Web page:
North Korea Travel Information
Electrical current is 120 or 220 volts, 60Hz. They use two-prong plugs, with either round or flat pins (Plug type A & C).
Korean is the official language of North Korea, but there are minor differences between the Korean spoken in North and South Korea.
Tipping is frowned upon in most sectors, however some hotel staff may be open to it. Monetary tipping is not allowed, but chocolates and cigarettes, or other small gifts like cosmetics, are perfect for tipping. Tour guides and drivers always welcome such tips and it is a great way of showing appreciation to helpful staff and to gain a bit of favour with the guides.
Crime against foreigners is rare and normal travel precautions are advised. Always carry ID. All tourism in North Korea is guided, so do not leave the group and wander off alone. This could result in serious reprimand from police or officials, and your tour guide is likely to bear the brunt of this. Do not criticise the government and stick to photographic regulations. All contraband media will be confiscated and there are strict laws regarding contraband items; be sure to have a list of safe items/contraband items from your tour operator.
All travel outside of Pyongyang must be government sanctioned and local taxi drivers are unlikely to take you anywhere unaccompanied by a guide. After years of relative peace, the demilitarised zone between the DPRK and the Republic of Korea (South Korea) became a place of tension in 2010, culminating in an artillery exchange in August 2015. This area is volatile and must be avoided at all times.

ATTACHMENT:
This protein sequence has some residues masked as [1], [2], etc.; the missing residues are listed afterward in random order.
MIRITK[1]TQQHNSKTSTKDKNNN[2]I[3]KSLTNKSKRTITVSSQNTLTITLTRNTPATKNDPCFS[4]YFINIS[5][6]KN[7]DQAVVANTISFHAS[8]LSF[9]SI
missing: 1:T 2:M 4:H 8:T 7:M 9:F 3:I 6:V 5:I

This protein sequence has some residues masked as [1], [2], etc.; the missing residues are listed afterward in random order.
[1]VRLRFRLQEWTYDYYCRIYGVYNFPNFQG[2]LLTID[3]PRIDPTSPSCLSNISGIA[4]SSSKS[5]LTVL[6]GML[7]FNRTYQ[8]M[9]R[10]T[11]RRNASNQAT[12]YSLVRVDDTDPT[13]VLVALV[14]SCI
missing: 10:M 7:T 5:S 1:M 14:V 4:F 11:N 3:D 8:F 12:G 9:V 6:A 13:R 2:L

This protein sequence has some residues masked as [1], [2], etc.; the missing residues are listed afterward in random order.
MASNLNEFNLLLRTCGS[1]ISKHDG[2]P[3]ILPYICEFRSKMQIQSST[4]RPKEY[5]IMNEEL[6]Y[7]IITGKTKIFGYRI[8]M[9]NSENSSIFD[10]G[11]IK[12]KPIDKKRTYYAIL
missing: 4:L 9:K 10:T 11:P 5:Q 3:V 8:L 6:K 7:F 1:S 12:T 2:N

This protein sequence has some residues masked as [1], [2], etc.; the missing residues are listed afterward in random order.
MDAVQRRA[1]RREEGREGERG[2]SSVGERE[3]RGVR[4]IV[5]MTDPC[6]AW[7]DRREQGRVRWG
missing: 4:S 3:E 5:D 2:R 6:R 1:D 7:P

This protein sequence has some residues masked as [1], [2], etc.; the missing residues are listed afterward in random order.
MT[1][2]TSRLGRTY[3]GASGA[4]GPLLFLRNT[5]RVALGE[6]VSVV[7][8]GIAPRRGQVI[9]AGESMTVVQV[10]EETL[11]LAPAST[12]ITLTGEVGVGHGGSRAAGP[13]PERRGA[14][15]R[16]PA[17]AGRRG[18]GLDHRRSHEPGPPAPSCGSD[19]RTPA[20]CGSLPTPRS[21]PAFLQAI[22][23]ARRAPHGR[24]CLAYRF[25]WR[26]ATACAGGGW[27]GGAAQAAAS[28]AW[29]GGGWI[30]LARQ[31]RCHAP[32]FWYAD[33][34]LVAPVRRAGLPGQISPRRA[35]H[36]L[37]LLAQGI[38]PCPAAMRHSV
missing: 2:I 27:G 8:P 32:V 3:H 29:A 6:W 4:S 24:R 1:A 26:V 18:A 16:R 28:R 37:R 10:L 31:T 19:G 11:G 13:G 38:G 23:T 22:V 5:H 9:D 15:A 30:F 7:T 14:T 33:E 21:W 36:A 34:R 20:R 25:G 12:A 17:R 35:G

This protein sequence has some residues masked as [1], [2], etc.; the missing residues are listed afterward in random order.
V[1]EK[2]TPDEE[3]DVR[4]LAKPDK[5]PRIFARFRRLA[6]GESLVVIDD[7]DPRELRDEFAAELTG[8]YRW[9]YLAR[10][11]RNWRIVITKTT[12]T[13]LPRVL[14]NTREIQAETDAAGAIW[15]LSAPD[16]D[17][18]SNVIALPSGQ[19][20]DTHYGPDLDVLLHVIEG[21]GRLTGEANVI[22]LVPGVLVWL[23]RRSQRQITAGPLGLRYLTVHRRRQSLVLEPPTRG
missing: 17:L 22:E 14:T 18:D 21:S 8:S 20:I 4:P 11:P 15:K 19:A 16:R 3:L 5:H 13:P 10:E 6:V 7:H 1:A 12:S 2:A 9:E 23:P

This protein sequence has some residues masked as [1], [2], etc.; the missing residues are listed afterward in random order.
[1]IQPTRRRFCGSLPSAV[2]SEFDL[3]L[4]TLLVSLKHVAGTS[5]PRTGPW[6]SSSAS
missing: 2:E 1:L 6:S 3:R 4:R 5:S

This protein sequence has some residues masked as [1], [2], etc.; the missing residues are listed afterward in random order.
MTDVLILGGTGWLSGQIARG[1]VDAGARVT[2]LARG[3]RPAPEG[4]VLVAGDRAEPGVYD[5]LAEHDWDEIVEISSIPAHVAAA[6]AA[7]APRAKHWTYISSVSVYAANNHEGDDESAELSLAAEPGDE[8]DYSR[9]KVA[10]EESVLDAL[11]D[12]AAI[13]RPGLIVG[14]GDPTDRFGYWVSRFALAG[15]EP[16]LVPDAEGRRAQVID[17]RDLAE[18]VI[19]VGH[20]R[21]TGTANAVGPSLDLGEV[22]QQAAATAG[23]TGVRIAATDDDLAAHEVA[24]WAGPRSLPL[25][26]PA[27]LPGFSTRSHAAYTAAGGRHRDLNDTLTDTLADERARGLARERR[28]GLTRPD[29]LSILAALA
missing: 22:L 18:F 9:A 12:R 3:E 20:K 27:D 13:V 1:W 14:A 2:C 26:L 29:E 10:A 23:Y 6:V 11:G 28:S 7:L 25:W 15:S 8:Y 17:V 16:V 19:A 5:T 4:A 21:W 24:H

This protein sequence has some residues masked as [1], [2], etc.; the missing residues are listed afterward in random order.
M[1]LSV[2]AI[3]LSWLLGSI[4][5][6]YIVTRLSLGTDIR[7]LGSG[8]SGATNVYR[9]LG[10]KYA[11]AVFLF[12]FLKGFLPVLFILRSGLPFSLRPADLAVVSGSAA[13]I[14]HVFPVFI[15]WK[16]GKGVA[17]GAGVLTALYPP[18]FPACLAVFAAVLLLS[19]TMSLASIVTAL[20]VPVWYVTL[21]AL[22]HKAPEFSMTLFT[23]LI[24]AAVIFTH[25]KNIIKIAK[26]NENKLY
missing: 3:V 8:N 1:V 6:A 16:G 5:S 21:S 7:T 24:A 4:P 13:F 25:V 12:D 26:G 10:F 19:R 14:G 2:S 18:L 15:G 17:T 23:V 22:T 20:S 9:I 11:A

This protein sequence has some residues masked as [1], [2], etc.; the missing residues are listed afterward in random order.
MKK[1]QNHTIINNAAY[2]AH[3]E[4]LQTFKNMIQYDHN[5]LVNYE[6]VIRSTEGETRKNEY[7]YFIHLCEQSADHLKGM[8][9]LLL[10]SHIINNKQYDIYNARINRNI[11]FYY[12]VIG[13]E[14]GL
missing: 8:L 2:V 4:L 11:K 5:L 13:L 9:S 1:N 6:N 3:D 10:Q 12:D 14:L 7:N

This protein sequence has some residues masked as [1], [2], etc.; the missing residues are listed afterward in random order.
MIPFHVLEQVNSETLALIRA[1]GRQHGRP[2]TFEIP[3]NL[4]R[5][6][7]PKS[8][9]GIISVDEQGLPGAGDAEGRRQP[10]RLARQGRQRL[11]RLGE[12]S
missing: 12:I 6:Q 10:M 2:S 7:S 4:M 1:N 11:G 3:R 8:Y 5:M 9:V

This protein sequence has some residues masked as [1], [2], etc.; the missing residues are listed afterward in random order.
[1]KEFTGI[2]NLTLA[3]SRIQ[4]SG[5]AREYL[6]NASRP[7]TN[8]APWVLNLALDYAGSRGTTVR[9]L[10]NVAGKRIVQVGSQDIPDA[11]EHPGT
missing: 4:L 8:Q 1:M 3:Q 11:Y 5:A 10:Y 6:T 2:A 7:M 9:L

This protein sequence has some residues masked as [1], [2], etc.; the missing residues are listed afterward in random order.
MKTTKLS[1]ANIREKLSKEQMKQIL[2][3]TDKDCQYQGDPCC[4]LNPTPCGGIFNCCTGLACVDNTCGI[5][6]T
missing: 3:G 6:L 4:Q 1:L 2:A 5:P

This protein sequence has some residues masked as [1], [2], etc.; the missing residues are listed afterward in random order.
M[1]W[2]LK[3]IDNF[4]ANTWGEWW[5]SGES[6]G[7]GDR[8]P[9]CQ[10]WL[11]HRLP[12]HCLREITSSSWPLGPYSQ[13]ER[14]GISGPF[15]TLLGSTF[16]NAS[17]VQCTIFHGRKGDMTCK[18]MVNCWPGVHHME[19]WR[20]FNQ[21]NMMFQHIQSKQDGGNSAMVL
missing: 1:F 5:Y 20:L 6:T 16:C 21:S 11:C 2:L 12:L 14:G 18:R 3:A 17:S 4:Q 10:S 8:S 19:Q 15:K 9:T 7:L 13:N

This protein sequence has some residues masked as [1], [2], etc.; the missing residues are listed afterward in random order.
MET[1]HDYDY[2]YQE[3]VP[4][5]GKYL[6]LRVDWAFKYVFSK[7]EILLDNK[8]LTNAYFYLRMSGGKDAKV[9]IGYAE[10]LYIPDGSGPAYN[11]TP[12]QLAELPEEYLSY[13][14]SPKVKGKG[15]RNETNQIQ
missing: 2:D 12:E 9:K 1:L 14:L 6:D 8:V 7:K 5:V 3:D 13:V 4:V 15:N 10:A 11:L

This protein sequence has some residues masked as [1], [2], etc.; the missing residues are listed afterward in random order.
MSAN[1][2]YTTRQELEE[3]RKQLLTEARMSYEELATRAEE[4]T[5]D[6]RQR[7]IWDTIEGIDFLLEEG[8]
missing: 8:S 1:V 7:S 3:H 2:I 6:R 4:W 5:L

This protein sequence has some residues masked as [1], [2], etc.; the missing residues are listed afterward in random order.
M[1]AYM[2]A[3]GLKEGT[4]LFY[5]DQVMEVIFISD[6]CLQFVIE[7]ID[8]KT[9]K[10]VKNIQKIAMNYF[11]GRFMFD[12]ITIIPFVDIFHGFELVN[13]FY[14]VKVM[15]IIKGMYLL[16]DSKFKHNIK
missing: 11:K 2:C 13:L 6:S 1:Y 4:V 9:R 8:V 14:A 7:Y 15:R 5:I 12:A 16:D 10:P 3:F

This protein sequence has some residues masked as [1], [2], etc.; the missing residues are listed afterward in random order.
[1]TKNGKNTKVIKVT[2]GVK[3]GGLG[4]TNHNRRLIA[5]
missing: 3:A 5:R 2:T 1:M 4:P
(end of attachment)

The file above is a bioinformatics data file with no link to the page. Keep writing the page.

Locals warm up to friendly travellers, who respect tour rules and take the time to learn a few Korean phrases. In terms of 'regular' social etiquette, bowing is the normal form of greeting (the deeper the bow, the more respect being shown), and you will be expected to remove your shoes when entering certain buildings or places of historical interest. Bowing to pictures and statues of the supreme family is also expected. Homosexuality is not illegal, but is discouraged and frowned upon by the authorities. Clothing should be neat and smart clothing is preferable to casual; collared shirts are preferable to T-shirts and trousers and neat jeans to shorts or tracksuits.
Information on the exact amounts of duty-free cigarettes, tobacco and liquor allowed is unclear and it is best to check with your tour operator. Prohibited items include binoculars, guns and ammunition, explosives, drugs, seeds, pornography, certain types of media and books or literature in Korean. Gifts, cameras, watches, tape recorders and precious metals must be declared on arrival.